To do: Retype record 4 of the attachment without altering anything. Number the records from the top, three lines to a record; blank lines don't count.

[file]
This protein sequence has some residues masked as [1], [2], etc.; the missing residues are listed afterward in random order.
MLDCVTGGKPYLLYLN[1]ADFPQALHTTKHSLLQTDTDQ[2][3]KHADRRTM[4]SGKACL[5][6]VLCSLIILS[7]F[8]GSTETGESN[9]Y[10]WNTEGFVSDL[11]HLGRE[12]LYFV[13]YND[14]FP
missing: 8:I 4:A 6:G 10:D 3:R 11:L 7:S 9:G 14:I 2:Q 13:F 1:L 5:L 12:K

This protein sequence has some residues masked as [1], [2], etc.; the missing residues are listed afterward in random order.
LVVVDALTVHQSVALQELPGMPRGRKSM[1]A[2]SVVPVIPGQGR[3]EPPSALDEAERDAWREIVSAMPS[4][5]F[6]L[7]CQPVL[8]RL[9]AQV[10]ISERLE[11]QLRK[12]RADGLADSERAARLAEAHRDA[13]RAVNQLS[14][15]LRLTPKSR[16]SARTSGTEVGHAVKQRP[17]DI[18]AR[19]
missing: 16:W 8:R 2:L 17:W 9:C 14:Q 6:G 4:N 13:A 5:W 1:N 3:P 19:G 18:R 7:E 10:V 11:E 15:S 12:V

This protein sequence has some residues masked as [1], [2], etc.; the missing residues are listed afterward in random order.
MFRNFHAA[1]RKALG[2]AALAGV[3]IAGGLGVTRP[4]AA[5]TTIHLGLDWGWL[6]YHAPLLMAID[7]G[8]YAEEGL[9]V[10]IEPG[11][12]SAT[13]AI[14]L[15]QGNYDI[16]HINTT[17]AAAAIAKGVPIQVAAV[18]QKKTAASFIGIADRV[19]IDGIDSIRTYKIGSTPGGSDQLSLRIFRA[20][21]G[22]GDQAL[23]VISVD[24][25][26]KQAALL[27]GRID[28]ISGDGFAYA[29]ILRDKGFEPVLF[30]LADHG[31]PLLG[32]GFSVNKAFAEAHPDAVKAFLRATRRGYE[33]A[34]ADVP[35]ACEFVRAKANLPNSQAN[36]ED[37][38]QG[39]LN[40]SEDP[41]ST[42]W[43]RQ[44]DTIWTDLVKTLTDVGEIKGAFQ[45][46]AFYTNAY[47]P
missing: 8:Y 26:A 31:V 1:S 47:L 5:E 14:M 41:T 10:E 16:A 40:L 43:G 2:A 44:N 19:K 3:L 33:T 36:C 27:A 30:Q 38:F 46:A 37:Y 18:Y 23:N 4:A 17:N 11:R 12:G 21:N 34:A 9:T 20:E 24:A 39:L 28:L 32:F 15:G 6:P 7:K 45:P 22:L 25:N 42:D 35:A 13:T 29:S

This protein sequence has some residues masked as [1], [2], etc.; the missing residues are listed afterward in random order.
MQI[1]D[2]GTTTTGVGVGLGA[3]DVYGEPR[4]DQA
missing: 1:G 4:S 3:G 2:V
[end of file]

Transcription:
This protein sequence has some residues masked as [1], [2], etc.; the missing residues are listed afterward in random order.
MQI[1]D[2]GTTTTGVGVGLGA[3]DVYGEPR[4]DQA
missing: 1:G 4:S 3:G 2:V